Short answer; it depends.
ROS is a framework that can support multiple cores, but it is up to the ROS modules themselves to thrive in a multi-core environment. You can NOT expect ROS to automatically use all the cores, but if your software is written in a way that they can be used, then ROS will accommodate them.
A little generic history; There was a way that program processes used to talk to each other within a computer. Soon that grew into a method where those process could communicate within the same computer or on to a physically separate computer. And then high efficiency versions of that became the basis for ROS and Microsoft RDS. Microsoft found the project so successful they merged it with an existing technology SOAP, and developed WCF. The part you probably do not know is that WCF is being implemented as a processor to processor and/or sub-processor communication protocol on the hardware bus (with strong focus on robotic potential). The point is, that the message switching architectures pioneered by ROS and MRDS are super robust to the point where something similar will probably power hardware a generation or 2 from now.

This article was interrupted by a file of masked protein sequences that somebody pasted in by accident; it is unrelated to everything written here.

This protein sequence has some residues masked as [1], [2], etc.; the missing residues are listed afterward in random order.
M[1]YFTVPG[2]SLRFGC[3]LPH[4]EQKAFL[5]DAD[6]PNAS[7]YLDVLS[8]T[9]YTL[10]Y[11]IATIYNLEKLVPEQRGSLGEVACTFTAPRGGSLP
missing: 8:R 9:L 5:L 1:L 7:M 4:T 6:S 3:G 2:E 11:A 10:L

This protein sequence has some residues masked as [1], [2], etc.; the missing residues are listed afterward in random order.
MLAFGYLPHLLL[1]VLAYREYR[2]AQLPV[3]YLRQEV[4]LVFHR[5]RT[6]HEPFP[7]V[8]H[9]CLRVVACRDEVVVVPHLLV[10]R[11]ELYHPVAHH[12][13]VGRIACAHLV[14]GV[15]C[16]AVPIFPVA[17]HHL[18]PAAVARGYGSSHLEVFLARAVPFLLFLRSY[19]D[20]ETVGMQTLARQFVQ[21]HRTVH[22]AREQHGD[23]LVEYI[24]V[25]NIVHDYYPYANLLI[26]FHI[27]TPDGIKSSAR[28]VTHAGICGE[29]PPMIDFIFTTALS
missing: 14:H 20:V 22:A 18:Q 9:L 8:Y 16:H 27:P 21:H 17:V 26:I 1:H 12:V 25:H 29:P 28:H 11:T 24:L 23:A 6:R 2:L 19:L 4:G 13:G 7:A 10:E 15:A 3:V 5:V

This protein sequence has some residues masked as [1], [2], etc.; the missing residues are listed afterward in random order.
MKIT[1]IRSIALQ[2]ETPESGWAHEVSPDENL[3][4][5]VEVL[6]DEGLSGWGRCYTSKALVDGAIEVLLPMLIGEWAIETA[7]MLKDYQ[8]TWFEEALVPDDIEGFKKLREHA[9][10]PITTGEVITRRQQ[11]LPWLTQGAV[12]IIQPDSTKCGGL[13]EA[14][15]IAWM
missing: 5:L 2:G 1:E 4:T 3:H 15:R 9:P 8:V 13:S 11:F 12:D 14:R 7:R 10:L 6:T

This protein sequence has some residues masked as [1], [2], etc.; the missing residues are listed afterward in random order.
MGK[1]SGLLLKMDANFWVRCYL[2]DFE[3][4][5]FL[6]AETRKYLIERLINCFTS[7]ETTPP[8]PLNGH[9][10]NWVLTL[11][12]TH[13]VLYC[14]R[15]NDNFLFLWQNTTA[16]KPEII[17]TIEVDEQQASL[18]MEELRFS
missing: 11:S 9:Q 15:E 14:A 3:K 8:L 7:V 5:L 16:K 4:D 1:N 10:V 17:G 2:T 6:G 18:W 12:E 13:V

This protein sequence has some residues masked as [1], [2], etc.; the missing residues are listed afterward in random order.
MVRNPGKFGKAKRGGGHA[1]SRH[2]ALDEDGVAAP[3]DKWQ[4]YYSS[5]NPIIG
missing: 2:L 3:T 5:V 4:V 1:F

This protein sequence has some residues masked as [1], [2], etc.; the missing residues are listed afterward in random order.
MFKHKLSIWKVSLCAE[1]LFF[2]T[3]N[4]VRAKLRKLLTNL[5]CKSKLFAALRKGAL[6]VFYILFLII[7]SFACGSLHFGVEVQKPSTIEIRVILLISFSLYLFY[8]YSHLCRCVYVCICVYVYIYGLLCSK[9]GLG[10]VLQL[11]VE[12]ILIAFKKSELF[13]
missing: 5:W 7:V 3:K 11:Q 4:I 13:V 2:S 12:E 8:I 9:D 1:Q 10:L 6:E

Yes, by all means, use multi-core as much as possible. If you write code today that doesn't consider async and multi-core you might as well choose a different career path. There is little difference to writing well for 4 heavy cores, or 2000 small ones. Some difference, but if you know how to do one, you probably understand how to do the other as well.